Tokyo 2020: Ireland women’s four rowers power home to win bronze

Keogh, Lambe, Murtagh and Hegarty win Ireland’s first medal of the Tokyo 2020 Games

The Irish women’s four rowers of Aifric Keogh, Eimear Lambe, Fiona Murtagh and Emily Hegarty left it nervously late and finished incredibly strongly to win a magnificent bronze medal down at Tokyo Sea Forest Waterway on Wednesday morning after a suitably thrilling race.

A first Olympic medal for the Irish in Tokyo, a first for Irish women’s rowing, with the promise of more to come soon too.

The race was delayed by 24 hours due to the typhoon warning, and conditions  were still not ideal, with a tricky tailwind to handle, and in truth the pressure was soon mounting. The Irish did not get a great start, sitting fourth at the halfway mark and then briefly dropping into fifth place behind China, with only Poland behind them at that stage.

However, that only seemed to spur the Irish crew on, as the young quartet dug within themselves and then some to overtake China first, before inside the last 200 metres crawling past Britain, who had been in that bronze medal position for much of the 2,000m race.


As expected, the hotly fancied Australians took the win, just holding off the Dutch boat, which claimed silver, with the Irish women just over five seconds behind in bronze, and just under a second ahead of Britain, with China also closing fast.

That medal-winning performance helps bring Ireland’s outright Olympic medal tally to 32, still across just six sports. The Tokyo rowing medal comes just five years after Ireland won a first medal in rowing, and it is also bronze medal number 13 won in all.

For Hegarty (25), the latest off the production line of Irish rowing known as Skibbereen, part of the thrill of the race was in the enjoyment of it all.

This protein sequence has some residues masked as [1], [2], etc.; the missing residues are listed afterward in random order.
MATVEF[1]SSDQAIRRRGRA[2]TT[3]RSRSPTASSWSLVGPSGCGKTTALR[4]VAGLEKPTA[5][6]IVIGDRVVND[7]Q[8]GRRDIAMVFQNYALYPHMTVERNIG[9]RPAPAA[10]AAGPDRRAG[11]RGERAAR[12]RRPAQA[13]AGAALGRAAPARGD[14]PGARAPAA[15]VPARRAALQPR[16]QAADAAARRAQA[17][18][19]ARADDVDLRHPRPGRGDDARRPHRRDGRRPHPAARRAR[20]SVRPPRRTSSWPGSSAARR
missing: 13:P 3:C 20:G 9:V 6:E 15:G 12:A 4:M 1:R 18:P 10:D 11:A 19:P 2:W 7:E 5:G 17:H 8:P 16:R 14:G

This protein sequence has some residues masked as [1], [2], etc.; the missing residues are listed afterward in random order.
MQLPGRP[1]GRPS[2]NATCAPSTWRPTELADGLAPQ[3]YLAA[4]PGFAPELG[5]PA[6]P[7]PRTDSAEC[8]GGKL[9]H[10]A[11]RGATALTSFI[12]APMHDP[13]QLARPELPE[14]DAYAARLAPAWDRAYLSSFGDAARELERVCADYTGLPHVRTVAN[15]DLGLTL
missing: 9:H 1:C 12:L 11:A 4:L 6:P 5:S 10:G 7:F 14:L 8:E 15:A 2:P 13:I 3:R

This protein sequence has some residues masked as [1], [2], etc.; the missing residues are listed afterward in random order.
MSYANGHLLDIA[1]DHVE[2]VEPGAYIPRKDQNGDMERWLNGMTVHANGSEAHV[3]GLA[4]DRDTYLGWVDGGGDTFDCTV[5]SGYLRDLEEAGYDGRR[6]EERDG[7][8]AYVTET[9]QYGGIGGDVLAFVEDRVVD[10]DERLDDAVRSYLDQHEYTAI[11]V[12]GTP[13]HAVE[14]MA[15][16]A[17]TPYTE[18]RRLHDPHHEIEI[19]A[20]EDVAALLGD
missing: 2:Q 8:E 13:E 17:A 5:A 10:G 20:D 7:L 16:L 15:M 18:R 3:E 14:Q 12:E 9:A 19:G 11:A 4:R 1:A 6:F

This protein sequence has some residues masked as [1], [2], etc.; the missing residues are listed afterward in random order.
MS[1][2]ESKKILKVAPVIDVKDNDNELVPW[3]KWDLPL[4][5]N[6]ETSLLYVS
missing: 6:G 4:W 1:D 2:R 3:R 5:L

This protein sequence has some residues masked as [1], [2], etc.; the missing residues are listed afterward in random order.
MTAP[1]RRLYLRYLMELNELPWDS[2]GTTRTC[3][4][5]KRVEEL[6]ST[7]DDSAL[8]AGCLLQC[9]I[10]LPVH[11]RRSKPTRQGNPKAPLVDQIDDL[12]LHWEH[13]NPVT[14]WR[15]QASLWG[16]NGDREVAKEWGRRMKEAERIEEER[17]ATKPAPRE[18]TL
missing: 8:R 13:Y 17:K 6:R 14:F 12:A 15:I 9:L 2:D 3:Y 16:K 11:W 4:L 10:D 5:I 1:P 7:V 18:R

“We could never experience anything like this again,” she said. “So it’s a case of enjoying it, living in it, it’s once in a lifetime.”

Murtagh agreed entirely: “We definitely didn’t make it easy, but Eimear  made the call, and we just all backed ourselves, backed each other, stayed really loose and just went for it.”

The Irish four only qualified late in May, and only Keogh had quietly predicted big things, admitting the Irish team had sent out their better boat to Tokyo in advance – even before they had actually qualified.

“We knew we could win a medal – it was just about whether we could pull it off,” said Keogh (28), from Na Forbacha in Galway. “We knew every crew . . . was also capable of winning a medal, and it was just about who got down the course as well as they could in position. Especially in these conditions, very tricky conditions, a lot of favourites are missing out on medals.

“It was a bit touch and go. Throughout the race I was like ‘we could be fourth, fifth’. Eimear makes the strategy calls, and I tell us where we are in the field. I was looking out and I was like ‘Oh god’ in my head –we were slipping back but we said to ourselves if that happens we go early, and in the last 1km we backed ourselves,” Keogh said.